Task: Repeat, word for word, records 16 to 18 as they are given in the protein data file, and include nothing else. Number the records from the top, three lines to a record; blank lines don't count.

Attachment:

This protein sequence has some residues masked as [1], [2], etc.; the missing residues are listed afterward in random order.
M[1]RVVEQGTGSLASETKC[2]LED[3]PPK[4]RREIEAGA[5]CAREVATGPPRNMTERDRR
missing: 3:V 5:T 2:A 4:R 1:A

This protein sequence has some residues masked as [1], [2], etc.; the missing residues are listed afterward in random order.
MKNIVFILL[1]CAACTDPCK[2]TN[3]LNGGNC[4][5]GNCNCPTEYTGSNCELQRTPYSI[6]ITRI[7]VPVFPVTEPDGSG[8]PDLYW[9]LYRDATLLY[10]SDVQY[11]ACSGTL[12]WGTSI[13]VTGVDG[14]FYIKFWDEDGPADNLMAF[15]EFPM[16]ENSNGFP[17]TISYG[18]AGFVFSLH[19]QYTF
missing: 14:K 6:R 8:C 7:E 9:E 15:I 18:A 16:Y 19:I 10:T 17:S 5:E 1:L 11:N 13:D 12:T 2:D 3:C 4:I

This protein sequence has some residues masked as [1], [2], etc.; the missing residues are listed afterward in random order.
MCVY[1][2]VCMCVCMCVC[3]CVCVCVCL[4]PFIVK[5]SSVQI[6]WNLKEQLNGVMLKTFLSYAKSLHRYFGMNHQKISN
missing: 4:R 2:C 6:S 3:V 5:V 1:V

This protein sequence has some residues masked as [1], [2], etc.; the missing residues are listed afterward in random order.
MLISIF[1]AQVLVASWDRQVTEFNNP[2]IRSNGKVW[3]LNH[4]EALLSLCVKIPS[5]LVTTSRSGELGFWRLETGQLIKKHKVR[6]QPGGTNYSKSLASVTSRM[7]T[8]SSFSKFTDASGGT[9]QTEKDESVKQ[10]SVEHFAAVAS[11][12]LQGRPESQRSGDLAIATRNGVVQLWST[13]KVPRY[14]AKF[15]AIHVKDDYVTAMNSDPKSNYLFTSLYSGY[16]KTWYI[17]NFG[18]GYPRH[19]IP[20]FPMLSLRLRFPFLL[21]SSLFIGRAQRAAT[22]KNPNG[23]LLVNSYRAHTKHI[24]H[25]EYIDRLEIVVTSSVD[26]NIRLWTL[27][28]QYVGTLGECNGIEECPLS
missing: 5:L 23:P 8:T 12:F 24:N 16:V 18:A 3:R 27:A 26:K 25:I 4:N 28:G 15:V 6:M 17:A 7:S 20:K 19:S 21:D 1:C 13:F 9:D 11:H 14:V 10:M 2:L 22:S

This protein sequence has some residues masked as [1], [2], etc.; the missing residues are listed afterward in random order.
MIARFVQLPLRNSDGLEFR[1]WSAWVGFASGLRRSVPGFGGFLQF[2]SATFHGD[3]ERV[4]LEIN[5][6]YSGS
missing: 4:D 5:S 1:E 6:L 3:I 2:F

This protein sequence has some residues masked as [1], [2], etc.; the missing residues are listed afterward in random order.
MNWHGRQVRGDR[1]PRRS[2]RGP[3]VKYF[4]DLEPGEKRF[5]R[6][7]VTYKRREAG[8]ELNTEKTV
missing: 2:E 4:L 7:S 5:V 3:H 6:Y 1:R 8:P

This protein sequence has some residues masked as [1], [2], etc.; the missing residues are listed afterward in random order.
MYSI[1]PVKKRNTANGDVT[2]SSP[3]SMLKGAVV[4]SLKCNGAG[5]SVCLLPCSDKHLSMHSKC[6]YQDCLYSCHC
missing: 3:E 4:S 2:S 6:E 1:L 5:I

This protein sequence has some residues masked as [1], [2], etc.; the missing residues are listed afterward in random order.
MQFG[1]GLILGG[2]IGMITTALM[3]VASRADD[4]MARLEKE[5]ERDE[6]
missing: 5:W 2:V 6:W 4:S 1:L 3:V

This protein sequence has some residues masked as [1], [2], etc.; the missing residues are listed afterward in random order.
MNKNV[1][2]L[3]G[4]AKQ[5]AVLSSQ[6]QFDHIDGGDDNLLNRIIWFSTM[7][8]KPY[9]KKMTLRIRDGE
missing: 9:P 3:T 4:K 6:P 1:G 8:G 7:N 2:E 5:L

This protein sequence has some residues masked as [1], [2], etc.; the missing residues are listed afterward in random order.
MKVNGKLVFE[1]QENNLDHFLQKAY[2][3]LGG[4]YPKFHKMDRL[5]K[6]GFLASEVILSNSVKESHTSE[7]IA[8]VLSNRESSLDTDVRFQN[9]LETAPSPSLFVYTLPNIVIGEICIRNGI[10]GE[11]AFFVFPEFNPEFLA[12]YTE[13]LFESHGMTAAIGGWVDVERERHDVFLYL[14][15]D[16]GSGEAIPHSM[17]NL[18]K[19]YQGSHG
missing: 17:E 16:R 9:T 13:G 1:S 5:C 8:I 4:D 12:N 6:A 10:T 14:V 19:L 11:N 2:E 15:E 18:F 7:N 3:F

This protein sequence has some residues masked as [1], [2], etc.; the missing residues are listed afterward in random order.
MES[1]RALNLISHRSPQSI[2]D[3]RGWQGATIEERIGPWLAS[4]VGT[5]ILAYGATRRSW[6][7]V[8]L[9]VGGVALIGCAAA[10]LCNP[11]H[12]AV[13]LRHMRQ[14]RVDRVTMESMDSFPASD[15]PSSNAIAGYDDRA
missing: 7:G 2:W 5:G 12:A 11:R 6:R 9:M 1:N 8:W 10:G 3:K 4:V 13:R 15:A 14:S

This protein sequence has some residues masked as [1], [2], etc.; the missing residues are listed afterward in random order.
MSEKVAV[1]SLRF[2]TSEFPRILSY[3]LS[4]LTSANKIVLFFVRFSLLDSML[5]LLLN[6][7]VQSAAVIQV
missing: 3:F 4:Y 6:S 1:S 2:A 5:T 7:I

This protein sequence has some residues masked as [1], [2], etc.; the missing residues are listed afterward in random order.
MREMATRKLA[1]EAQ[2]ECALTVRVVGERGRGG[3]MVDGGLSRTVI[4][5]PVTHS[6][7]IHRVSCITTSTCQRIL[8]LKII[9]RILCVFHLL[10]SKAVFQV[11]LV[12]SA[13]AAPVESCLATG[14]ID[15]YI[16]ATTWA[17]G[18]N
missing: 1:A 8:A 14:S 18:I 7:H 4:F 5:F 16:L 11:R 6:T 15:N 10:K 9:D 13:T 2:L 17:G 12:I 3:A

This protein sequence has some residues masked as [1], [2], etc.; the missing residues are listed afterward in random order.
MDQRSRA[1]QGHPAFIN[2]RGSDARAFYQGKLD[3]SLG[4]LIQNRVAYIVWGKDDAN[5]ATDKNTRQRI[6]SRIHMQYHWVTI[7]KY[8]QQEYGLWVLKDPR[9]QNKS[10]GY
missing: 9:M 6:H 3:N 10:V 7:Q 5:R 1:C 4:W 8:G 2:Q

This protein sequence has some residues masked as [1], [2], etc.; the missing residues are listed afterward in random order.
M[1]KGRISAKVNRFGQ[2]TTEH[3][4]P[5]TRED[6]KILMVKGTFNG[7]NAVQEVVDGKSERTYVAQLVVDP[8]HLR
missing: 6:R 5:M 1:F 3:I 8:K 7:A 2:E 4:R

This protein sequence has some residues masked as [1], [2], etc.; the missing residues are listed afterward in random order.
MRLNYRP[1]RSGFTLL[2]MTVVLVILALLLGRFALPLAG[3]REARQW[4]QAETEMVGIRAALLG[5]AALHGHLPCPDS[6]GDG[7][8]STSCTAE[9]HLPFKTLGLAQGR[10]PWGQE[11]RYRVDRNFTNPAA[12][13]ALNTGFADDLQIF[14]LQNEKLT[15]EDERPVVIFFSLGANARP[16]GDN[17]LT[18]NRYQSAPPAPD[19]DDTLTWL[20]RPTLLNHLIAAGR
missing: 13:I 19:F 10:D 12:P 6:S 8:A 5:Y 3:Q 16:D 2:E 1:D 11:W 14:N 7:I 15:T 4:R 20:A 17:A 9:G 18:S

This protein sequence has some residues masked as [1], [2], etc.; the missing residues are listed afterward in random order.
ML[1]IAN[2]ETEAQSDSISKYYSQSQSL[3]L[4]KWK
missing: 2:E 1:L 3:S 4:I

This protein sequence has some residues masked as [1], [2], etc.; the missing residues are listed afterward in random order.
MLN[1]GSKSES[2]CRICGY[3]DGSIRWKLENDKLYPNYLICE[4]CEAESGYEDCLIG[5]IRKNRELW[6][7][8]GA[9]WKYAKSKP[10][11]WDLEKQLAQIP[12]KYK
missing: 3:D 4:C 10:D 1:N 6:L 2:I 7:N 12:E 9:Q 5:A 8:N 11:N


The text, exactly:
This protein sequence has some residues masked as [1], [2], etc.; the missing residues are listed afterward in random order.
MRLNYRP[1]RSGFTLL[2]MTVVLVILALLLGRFALPLAG[3]REARQW[4]QAETEMVGIRAALLG[5]AALHGHLPCPDS[6]GDG[7][8]STSCTAE[9]HLPFKTLGLAQGR[10]PWGQE[11]RYRVDRNFTNPAA[12][13]ALNTGFADDLQIF[14]LQNEKLT[15]EDERPVVIFFSLGANARP[16]GDN[17]LT[18]NRYQSAPPAPD[19]DDTLTWL[20]RPTLLNHLIAAGR
missing: 13:I 19:F 10:D 12:P 6:S 8:A 5:Y 3:Q 16:D 2:E 1:D 11:W 14:N 7:I 15:T 4:R 20:A 17:A 9:G 18:S

This protein sequence has some residues masked as [1], [2], etc.; the missing residues are listed afterward in random order.
ML[1]IAN[2]ETEAQSDSISKYYSQSQSL[3]L[4]KWK
missing: 2:E 1:L 3:S 4:I

This protein sequence has some residues masked as [1], [2], etc.; the missing residues are listed afterward in random order.
MLN[1]GSKSES[2]CRICGY[3]DGSIRWKLENDKLYPNYLICE[4]CEAESGYEDCLIG[5]IRKNRELW[6][7][8]GA[9]WKYAKSKP[10][11]WDLEKQLAQIP[12]KYK
missing: 3:D 4:C 10:D 1:N 6:L 2:I 7:N 12:E 9:Q 5:A 8:N 11:N